A Trusted Friend in a Complicated World

The Most Famous Invention from Every State

Which great American invention comes from your state?

1 / 50
car's windshield rain wiper

Alabama: Windshield wipers

On a trip to New York City in 1902, Mary Anderson realized what a nuisance the falling snow was for her streetcar driver. Anderson couldn’t drive, but back home in Birmingham, she sketched up her design for windshield wipers. Don’t miss these other 16 things you didn’t know women invented.

2 / 50
Platter of assorted fresh vegetables with dip
Elena Elisseeva/Shutterstock

Alaska: Ranch dressing

Plumbing contractor Steve Henson had to do double-duty working in remote Alaska by cooking for his crew in the 1950s. Spicing up buttermilk and mayonnaise with herbs, he hit on a recipe that made salads tastier. Once he and his wife moved to California, they kept serving the dressing at their new venture: Hidden Valley Ranch.

3 / 50
black plastic stun gun with flashlight , closeup

Arizona: TASERs

California scientist Jack Cover developed an early form of the TASER in the 1970s, but it used gunpowder for power, which made it tough to sell, and his business collapsed. Fast-forward to 1993, and two Arizona brothers reached out to Cover and asked him to help make one that could be marketed to civilians as self-protection. Cover agreed and developed a device that used compressed air instead of gunpowder. In 1994, the Scottsdale, Arizona, company started selling the Air TASER. Make sure you know these 50 weird things that are banned in the United States.

4 / 50
Jonathan Weiss/shutterstock

Arkansas: Walmart

In the 1950s, Sam Walton opened a five-and-dime in Newport, Arkansas. When that business went well, Walton took it a step further and opened his first Walmart in Rogers, Arkansas, in 1962, with the goal of attracting customers with low prices.

5 / 50
Blue jean background .Blue denim jeans texture. Jeans background. Blue torn denim jeans texture.classic nature tone jean.denim jeans texture background with frayed hole, black fabric grunge background

California: Jeans

Nevada tailor Jacob Davis was having trouble perfecting his invention of rivet-fastened canvas pants for miners, so he reached out to Levi Strauss, who was running a dry-goods store in San Francisco. Davis moved to California to become Strauss’s business partner, and the two patented their design, which would eventually focus on its denim trousers.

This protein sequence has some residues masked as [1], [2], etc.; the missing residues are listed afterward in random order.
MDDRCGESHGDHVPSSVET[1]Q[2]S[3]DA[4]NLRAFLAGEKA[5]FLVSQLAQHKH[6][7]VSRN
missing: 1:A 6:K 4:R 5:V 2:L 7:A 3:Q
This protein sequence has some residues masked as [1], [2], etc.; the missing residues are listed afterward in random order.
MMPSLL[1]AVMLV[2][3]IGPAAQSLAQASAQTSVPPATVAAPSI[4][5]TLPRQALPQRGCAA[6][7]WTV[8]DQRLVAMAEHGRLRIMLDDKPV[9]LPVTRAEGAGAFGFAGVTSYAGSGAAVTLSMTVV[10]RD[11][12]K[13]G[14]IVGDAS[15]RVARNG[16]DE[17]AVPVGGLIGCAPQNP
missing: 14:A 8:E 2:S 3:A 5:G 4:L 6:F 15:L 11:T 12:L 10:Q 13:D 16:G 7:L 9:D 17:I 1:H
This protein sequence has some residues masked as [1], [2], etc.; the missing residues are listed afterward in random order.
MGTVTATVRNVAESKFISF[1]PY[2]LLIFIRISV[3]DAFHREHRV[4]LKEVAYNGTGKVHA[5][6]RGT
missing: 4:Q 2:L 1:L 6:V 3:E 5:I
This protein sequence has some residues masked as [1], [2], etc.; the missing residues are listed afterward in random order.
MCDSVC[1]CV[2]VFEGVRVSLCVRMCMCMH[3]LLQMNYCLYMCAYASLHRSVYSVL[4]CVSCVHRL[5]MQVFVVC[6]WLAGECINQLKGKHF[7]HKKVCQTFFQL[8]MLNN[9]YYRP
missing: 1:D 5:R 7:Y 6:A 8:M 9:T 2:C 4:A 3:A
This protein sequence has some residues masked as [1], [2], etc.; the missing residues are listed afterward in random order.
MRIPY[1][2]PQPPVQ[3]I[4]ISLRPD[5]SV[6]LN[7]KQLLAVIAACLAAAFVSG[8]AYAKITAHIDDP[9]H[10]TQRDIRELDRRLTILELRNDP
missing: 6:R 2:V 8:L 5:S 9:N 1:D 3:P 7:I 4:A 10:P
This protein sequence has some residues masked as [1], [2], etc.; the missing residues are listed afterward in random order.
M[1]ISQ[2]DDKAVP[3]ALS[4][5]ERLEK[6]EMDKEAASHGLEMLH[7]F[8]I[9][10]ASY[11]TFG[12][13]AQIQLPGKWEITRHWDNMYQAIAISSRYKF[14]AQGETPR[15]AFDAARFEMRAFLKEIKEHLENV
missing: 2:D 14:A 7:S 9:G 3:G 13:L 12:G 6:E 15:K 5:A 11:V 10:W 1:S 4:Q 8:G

6 / 50

Colorado: Tampons

When a friend of general practitioner Dr. Earle Haas mentioned she controlled her period flow with an intra-vaginal sponge, the doctor decided to come up with an easier solution. He created a compressed-cotton instrument, complete with a paper tube applicator. Combining the terms “tampon” and “vaginal packs,” he marketed his patented product as Tampax in 1933.

7 / 50
Tin opener opening a can in a kitchen

Connecticut: Can opener

The tin can was invented in the early 1800s, but it would take almost 50 years for Waterbury, Connecticut, native Ezra J. Warner to invent a two-blade device to open the container. Until then, foodies needed to use a chisel and hammer to get to the can’s contents. Check out these other fascinating facts about all 50 states.

8 / 50
sexy legs and foot in nylon stocking
Alessandro Bagnasco/Shutterstock

Delaware: Nylon

In the 1930s, DuPont chemist Wallace Carothers developed the first man-made fiber. When nylon stockings were introduced to the Wilmington, Delaware, public in 1939, they sold out in three hours.

9 / 50

Florida: Gatorade

The popular sports drink wasn’t invented by a money-hungry corporation but by University of Florida scientists worried about the health effects the school’s football team’s excessive sweating. In 1965, they invented a drink to replace the players’ electrolytes, naming their product after the team: the Florida Gators.

10 / 50
coca cola

Georgia: Coca Cola

In 1886, Atlanta pharmacist John Pemberton created a soft drink with the extracts of coca leaves—the raw material of cocaine—and kola nuts as “medicinal” ingredients. The result: Coca-Cola.

11 / 50
Surfer on red surfboard ride on blue wave. Surfing in ocean
Wonderful Nature/Shutterstock

Hawaii: Surfing

While it’s impossible to pinpoint the sport’s exact origins—other South Pacific groups had their own versions of surfing—Hawaiians are attributed with perfecting and popularizing the sport. Learn about the biggest wave ever surfed and other crazy world records from every state.

12 / 50
clock on the old TV close-up in the studio
Pavel L Photo and Video/Shutterstock

Idaho: Television

Philo Taylor Farnsworth was a teenager working on his family farm in Idaho when he had a vision for an invention. Other inventors working on televisions were toying with a mechanical-powered device, but he thought electricity would be a better choice. He later moved to Utah, then California, before his idea came to life, but Rigby, Idaho, still deems itself the birthplace of television.

13 / 50
old phone on a black background
Kheylyk Vadim/Shutterstock